The Invitae Tyrosinemia Panel analyzes the FAH, TAT, and HPD genes, which encode enzymes responsible for tyrosine metabolism. This test is useful for the diagnosis of patients whose clinical symptoms, abnormal newborn screening results, or biochemical findings indicate tyrosinemia. Genetic testing of these genes may confirm a diagnosis and help guide treatment and management decisions. Additionally, identification of disease-causing variants provides accurate genetic counseling and reproductive risks, risk assessment and carrier status of at-risk relatives.
FAH HPD TAT
FAH HPD TAT
There are three types of tyrosinemia, each is caused by the deficiency of a different enzyme involved in tyrosine metabolism and each manifests distinctive symptoms. Tyrosinemia type I is caused by a deficiency of the enzyme fumarylacetoacetate hydrolase encoded by the FAH gene. Clinical presentation of type I is highly variable and symptoms can manifest at any time from one month of age to adulthood. The primary symptoms are progressive liver and kidney dysfunction. Cardiomyopathy, neurologic and dermatologic manifestations are also possible. The urine has an odor of cabbage or rancid butter. In addition, there is an increased risk of hepatocellular carcinoma. Tyrosinemia type II is caused by a deficiency of the enzyme tyrosine aminotransferase encoded by the TAT gene. Clinical characteristics of type II include ocular lesions, skin lesions, or neurological complications. Symptoms usually present in infancy but can manifest at any age. Tyrosinemia type III is caused by a deficiency of the enzyme 4-Hydroxyphenylpyruvate dioxygenase encoded by the HPD gene. Type III is very rare and the full clinical spectrum of this condition is unknown. Many type III individuals present neurological symptoms and intellectual impairment is a common long-term complication.
Patients with tyrosinemia I are treated with Nitisinone (NTBC). Liver transplantation is the treatment of choice in some children who present with liver failure or fail treatment with NTBC. Dietary restriction of tyrosine is also used to treat tyrosinemia.
Other causes of elevated plasma may include transient tyrosinemia of the newborn or liver disease. Transient tyrosinemia of the newborn is due to late fetal maturation of the enzyme 4-hydroxyphenylpyruvate dioxygenase. It is generally considered clinically benign a condition that usually spontaneously resolves within a few months. It may affect up to 10% of full term newborns and a higher percentage of premature infants and is frequently detected via newborn screening. In addition, non-specific elevation of plasma tyrosine and other amino acids can occur secondary to liver disease. Evaluation of liver function and exclusion of treatable metabolic disorders such as tyrosinemia type 1 may be indicated in these situations.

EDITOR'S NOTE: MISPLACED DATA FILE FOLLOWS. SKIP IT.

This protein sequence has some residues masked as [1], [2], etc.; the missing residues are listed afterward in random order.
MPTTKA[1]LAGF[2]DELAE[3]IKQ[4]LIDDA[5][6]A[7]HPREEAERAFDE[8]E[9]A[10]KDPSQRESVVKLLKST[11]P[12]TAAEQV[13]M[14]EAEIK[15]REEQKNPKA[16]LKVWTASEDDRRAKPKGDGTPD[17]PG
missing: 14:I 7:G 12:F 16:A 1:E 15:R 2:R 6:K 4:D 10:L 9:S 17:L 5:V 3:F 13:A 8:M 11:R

For patients with a clinical and biochemical diagnosis of tyrosinemia, the detection rate of pathogenic variants in one of these three genes is greater than 90%.
Tyrosinemia is inherited in an autosomal recessive manner. The HPD gene also causes Hawkinsinuria which is inherited in an autosomal dominant manner.
Tyrosinemia has an incidence of 1:100,000 to 1:120,000 worldwide.
Invitae is a College of American Pathologists (CAP)-accredited and Clinical Laboratory Improvement Amendments (CLIA)-certified clinical diagnostic laboratory performing full-gene sequencing and deletion/duplication analysis using next-generation sequencing technology (NGS).
Our sequence analysis covers clinically important regions of each gene, including coding exons, +/- 10 base pairs of adjacent intronic sequence in the transcript listed below. In addition, analysis covers the select non-coding variants specifically defined in the table below. Any variants that fall outside these regions are not analyzed. Any specific limitations in the analysis of these genes are also listed in the table below.
Based on validation study results, this assay achieves >99% analytical sensitivity and specificity for single nucleotide variants, insertions and deletions <15bp in length, and exon-level deletions and duplications. Invitae's methods also detect insertions and deletions larger than 15bp but smaller than a full exon but sensitivity for these may be marginally reduced. Invitae’s deletion/duplication analysis determines copy number at a single exon resolution at virtually all targeted exons. However, in rare situations, single-exon copy number events may not be analyzed due to inherent sequence properties or isolated reduction in data quality. Certain types of variants, such as structural rearrangements (e.g. inversions, gene conversion events, translocations, etc.) or variants embedded in sequence with complex architecture (e.g. short tandem repeats or segmental duplications), may not be detected. Additionally, it may not be possible to fully resolve certain details about variants, such as mosaicism, phasing, or mapping ambiguity. Unless explicitly guaranteed, sequence changes in the promoter, non-coding exons, and other non-coding regions are not covered by this assay. Please consult the test definition on our website for details regarding regions or types of variants that are covered or excluded for this test. This report reflects the analysis of an extracted genomic DNA sample. In very rare cases, (circulating hematolymphoid neoplasm, bone marrow transplant, recent blood transfusion) the analyzed DNA may not represent the patient's constitutional genome.
|Gene||Transcript reference||Sequencing analysis||Deletion/Duplication analysis|